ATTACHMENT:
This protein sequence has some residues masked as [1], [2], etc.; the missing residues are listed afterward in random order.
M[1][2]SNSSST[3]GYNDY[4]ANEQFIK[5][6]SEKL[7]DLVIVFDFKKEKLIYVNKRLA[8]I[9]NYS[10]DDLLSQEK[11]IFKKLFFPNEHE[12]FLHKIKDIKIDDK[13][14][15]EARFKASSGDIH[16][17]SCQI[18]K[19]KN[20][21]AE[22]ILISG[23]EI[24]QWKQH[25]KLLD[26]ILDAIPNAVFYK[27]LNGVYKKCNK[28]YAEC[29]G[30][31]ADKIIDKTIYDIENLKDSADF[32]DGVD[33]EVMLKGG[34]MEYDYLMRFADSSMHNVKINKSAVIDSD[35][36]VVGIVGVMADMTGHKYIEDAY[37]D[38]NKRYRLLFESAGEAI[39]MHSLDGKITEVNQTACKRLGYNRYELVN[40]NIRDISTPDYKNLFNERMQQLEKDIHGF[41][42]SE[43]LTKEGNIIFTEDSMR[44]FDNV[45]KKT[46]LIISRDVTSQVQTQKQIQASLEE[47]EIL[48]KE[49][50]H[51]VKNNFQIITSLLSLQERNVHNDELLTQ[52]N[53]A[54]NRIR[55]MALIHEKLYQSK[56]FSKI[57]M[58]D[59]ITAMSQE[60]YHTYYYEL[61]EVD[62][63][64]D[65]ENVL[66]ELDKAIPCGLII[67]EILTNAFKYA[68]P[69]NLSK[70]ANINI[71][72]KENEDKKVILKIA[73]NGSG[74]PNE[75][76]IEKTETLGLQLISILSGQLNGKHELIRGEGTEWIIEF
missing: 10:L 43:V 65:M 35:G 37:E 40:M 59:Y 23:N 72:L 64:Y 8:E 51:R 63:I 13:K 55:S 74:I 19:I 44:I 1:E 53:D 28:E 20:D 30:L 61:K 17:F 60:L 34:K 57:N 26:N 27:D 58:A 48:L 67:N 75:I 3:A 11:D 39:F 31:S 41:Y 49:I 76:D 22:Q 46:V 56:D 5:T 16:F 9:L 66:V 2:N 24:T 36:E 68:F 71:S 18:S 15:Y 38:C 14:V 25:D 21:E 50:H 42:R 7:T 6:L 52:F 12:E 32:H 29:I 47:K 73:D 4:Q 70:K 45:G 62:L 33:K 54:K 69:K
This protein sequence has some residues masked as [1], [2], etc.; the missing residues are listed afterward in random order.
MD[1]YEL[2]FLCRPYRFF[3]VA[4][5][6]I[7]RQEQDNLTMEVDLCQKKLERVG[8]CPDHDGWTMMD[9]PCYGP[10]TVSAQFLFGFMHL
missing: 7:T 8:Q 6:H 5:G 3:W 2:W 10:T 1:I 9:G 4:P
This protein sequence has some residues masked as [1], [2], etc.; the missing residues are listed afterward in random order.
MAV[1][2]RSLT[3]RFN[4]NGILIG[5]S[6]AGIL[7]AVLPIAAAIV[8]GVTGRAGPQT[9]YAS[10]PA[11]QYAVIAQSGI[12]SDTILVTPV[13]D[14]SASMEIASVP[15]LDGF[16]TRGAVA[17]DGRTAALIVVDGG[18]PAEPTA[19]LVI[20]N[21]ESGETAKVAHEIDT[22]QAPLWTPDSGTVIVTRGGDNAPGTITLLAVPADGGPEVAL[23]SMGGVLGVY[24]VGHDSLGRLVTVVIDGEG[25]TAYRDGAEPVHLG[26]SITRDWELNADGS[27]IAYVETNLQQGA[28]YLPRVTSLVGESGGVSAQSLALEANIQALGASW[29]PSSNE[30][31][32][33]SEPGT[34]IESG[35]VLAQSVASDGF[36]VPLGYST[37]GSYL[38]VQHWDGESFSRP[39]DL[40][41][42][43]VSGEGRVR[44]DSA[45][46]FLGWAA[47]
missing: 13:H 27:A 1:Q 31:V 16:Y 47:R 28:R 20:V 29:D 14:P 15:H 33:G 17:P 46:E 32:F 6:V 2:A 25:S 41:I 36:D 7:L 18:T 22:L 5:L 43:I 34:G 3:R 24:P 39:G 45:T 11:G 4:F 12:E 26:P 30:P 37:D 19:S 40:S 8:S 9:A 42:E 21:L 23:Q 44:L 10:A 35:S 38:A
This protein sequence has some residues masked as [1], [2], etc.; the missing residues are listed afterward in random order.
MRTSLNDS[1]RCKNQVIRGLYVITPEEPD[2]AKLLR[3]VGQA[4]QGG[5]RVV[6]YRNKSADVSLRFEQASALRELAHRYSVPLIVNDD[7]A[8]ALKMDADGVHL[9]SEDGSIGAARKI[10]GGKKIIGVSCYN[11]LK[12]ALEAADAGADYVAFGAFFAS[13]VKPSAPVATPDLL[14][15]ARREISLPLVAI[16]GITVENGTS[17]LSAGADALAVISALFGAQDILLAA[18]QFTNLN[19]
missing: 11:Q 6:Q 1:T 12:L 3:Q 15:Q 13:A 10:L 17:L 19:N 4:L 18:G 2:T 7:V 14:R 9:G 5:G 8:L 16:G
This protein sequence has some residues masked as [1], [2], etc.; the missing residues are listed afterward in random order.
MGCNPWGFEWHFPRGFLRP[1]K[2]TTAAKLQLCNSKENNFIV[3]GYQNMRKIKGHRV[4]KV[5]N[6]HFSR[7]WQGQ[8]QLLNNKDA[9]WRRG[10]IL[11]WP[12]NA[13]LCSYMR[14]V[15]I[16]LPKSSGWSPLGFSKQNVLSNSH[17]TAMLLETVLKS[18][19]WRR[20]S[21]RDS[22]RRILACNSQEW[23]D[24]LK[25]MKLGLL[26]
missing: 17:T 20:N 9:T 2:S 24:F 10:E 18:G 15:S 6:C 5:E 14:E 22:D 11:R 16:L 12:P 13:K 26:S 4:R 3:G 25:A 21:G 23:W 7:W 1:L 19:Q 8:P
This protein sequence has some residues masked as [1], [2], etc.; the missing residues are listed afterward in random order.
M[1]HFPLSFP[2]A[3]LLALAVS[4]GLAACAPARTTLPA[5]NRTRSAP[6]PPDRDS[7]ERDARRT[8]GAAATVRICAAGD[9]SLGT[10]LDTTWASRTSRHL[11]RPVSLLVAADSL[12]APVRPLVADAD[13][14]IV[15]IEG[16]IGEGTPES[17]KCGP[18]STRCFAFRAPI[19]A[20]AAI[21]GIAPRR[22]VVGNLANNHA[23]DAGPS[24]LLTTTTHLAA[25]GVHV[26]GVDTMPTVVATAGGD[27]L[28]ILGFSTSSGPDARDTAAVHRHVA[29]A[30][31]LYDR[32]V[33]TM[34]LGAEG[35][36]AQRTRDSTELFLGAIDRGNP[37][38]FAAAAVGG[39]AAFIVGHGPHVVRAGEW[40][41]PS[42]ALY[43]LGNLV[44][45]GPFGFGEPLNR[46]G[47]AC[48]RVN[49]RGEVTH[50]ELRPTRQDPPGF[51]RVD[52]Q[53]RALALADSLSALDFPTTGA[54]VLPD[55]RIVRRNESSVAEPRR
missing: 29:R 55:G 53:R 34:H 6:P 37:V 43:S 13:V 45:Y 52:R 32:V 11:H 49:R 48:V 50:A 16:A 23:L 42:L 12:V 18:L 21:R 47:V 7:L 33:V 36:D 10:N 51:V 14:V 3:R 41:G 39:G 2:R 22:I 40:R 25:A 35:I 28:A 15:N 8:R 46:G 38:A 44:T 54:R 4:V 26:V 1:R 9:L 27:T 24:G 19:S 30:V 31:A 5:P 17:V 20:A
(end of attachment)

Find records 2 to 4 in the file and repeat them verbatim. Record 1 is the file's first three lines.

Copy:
This protein sequence has some residues masked as [1], [2], etc.; the missing residues are listed afterward in random order.
MD[1]YEL[2]FLCRPYRFF[3]VA[4][5][6]I[7]RQEQDNLTMEVDLCQKKLERVG[8]CPDHDGWTMMD[9]PCYGP[10]TVSAQFLFGFMHL
missing: 7:T 8:Q 6:H 5:G 3:W 2:W 10:T 1:I 9:G 4:P
This protein sequence has some residues masked as [1], [2], etc.; the missing residues are listed afterward in random order.
MAV[1][2]RSLT[3]RFN[4]NGILIG[5]S[6]AGIL[7]AVLPIAAAIV[8]GVTGRAGPQT[9]YAS[10]PA[11]QYAVIAQSGI[12]SDTILVTPV[13]D[14]SASMEIASVP[15]LDGF[16]TRGAVA[17]DGRTAALIVVDGG[18]PAEPTA[19]LVI[20]N[21]ESGETAKVAHEIDT[22]QAPLWTPDSGTVIVTRGGDNAPGTITLLAVPADGGPEVAL[23]SMGGVLGVY[24]VGHDSLGRLVTVVIDGEG[25]TAYRDGAEPVHLG[26]SITRDWELNADGS[27]IAYVETNLQQGA[28]YLPRVTSLVGESGGVSAQSLALEANIQALGASW[29]PSSNE[30][31][32][33]SEPGT[34]IESG[35]VLAQSVASDGF[36]VPLGYST[37]GSYL[38]VQHWDGESFSRP[39]DL[40][41][42][43]VSGEGRVR[44]DSA[45][46]FLGWAA[47]
missing: 13:H 27:A 1:Q 31:V 16:Y 47:R 28:R 20:V 29:D 14:P 15:H 33:G 17:P 46:E 32:F 6:V 2:A 25:S 41:I 36:D 7:L 18:T 22:L 5:L 43:I 34:G 3:R 24:P 39:G 45:T 11:G 4:F 12:E 26:P 30:P 37:D 19:S 40:S 8:S 9:A 42:E 21:L 23:Q 44:L 10:A 35:S 38:A
This protein sequence has some residues masked as [1], [2], etc.; the missing residues are listed afterward in random order.
MRTSLNDS[1]RCKNQVIRGLYVITPEEPD[2]AKLLR[3]VGQA[4]QGG[5]RVV[6]YRNKSADVSLRFEQASALRELAHRYSVPLIVNDD[7]A[8]ALKMDADGVHL[9]SEDGSIGAARKI[10]GGKKIIGVSCYN[11]LK[12]ALEAADAGADYVAFGAFFAS[13]VKPSAPVATPDLL[14][15]ARREISLPLVAI[16]GITVENGTS[17]LSAGADALAVISALFGAQDILLAA[18]QFTNLN[19]
missing: 11:Q 6:Q 1:T 12:L 3:Q 15:Q 13:A 10:L 17:L 19:N 4:L 18:G 2:T 7:V 14:R 9:G 5:G 8:L 16:G